Sunday, February 13, 2011

The mechanics of embodiment: a dialog on embodiment and computational modeling

I tend to think that any effort to create a computational model of consciousness, especially embodied consciousness, is doomed to failure - the reasons for my position comes down to a difference in how one defines consciousness. I believe that consciousness is both extended (as proposed and elaborated by Andy Clark, among others) and culturally embedded (as proposed and elaborated by Kenneth Gergen in his social constructionist model).

On the other hand, there are a lot of neuroscientists who believe that we simply need to create a computational model that can incorporate "sensorimotor grounding as intrinsic to cognitive processes." They believe that consciousness is simply a function of brain/body activity, as though the organism exists in a vacuum and is not shaped and changed by its environment, both physical and socio-cultural.

While they might be able to do this, and doing so would get them closer to a computational model of consciousness, it will never be able to incorporate the infinite variables that would come with the extended mind and socially constructed mind models.

That is my disclaimer - now to the paper. The whole paper is open access and available at the link below.

The mechanics of embodiment: a dialog on embodiment and computational modeling

Embodied theories are increasingly challenging traditional views of cognition by arguing that conceptual representations that constitute our knowledge are grounded in sensory and motor experiences, and processed at this sensorimotor level, rather than being represented and processed abstractly in an amodal conceptual system. Given the established empirical foundation, and the relatively underspecified theories to date, many researchers are extremely interested in embodied cognition but are clamoring for more mechanistic implementations. What is needed at this stage is a push toward explicit computational models that implement sensorimotor grounding as intrinsic to cognitive processes. In this article, six authors from varying backgrounds and approaches address issues concerning the construction of embodied computational models, and illustrate what they view as the critical current and next steps toward mechanistic theories of embodiment. The first part has the form of a dialog between two fictional characters: Ernest, the “experimenter,” and Mary, the “computational modeler.” The dialog consists of an interactive sequence of questions, requests for clarification, challenges, and (tentative) answers, and touches the most important aspects of grounded theories that should inform computational modeling and, conversely, the impact that computational modeling could have on embodied theories. The second part of the article discusses the most important open challenges for embodied computational modeling.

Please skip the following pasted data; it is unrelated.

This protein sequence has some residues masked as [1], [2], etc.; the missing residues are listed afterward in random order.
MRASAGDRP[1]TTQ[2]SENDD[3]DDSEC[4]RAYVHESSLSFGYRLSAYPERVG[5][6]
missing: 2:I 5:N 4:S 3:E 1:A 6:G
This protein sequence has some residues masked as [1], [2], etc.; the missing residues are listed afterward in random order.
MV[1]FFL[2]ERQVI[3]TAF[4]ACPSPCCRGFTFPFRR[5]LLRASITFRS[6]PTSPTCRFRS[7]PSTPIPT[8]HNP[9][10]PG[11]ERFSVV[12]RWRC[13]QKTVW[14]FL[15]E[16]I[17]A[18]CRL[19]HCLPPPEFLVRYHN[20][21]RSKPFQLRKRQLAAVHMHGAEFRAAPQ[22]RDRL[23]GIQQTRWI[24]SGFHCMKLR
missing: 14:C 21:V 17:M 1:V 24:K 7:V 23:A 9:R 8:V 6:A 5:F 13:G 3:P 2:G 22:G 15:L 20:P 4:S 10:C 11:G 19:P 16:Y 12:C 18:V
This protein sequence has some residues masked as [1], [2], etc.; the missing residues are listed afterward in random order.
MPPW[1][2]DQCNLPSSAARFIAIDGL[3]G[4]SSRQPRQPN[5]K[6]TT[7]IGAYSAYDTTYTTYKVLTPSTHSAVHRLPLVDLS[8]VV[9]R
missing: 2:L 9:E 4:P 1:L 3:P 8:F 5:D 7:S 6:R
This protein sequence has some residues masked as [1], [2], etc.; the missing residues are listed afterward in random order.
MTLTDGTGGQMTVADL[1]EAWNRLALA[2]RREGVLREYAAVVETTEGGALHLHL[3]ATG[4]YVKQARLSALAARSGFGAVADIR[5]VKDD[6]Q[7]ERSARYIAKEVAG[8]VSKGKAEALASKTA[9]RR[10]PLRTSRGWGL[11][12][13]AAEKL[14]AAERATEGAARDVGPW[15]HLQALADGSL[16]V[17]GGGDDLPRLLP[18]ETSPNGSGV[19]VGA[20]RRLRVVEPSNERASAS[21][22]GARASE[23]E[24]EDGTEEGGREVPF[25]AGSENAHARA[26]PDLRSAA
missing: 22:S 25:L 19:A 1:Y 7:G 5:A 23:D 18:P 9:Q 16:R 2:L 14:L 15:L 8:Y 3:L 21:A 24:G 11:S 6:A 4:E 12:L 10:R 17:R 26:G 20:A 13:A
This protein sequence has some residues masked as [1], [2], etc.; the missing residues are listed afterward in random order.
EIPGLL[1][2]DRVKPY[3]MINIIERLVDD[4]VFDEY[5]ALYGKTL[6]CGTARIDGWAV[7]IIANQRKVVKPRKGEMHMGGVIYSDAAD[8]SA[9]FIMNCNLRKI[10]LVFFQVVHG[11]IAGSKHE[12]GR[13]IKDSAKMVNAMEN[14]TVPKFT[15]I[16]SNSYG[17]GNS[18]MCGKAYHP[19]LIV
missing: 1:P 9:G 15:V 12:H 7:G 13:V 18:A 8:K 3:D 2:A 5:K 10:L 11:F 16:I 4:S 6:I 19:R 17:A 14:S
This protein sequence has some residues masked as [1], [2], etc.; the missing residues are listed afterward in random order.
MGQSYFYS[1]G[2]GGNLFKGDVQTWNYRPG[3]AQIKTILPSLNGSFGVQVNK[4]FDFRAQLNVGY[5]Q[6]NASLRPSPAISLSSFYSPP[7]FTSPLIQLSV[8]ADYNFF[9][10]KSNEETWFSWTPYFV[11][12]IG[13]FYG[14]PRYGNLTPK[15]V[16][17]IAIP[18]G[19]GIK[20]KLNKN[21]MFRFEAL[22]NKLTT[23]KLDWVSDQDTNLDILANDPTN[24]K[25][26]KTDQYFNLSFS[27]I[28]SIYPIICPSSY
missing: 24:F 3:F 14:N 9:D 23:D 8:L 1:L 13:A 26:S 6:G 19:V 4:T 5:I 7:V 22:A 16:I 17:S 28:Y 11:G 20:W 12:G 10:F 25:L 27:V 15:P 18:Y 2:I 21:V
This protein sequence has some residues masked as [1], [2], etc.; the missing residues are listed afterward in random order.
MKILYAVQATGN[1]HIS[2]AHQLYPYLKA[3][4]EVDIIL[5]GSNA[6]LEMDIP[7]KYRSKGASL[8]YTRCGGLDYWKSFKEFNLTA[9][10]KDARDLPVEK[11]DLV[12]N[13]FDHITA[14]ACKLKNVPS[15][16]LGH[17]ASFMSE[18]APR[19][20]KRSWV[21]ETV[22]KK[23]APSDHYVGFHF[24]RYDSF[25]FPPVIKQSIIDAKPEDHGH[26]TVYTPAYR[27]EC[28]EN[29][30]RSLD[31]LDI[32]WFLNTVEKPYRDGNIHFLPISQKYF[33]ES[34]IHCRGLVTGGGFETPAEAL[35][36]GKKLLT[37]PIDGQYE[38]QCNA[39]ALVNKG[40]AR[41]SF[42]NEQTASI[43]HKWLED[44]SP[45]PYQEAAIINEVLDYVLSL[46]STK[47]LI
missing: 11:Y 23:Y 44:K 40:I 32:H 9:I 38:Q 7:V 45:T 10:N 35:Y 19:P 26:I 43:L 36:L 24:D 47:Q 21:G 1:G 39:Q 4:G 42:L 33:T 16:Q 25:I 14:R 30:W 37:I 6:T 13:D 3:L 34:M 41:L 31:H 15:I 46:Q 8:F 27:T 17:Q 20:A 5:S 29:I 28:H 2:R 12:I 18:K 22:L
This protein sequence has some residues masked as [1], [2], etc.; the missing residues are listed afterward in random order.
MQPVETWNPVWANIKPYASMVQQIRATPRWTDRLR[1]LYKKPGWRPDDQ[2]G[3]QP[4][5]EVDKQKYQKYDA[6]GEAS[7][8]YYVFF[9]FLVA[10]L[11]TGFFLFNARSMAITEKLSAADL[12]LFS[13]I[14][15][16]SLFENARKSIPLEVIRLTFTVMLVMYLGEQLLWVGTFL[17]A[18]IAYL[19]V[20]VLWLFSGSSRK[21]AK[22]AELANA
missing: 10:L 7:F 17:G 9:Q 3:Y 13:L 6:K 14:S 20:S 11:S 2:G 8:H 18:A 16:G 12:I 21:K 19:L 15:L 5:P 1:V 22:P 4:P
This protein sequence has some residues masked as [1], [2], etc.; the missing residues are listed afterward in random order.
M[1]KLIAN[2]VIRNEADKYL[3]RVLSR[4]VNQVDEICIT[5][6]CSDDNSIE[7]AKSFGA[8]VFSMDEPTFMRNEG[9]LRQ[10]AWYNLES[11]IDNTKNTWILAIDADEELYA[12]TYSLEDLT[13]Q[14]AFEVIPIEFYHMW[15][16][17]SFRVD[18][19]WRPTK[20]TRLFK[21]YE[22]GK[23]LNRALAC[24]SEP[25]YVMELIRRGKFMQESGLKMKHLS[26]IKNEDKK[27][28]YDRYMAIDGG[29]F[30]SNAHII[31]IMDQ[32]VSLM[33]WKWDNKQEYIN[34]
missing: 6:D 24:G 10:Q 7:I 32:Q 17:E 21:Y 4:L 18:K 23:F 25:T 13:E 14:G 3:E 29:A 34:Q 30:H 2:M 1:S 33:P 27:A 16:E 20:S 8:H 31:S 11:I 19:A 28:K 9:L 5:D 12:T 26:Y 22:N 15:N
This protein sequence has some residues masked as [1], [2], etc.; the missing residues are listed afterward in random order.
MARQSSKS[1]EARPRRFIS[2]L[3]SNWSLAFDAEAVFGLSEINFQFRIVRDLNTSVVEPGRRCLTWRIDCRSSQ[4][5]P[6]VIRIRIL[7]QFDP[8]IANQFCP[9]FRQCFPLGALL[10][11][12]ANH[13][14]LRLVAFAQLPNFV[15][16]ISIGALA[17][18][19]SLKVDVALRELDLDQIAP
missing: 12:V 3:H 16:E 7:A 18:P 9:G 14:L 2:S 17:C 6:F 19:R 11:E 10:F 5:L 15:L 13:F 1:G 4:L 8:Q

Full Citation:
Pezzulo G, Barsalou LW, Cangelosi A, Fischer MH, McRae K and Spivey MJ. (2011, Jan. 4). The mechanics of embodiment: a dialog on embodiment and computational modeling. Frontiers in Psychology, 2:5. doi: 10.3389/fpsyg.2011.00005

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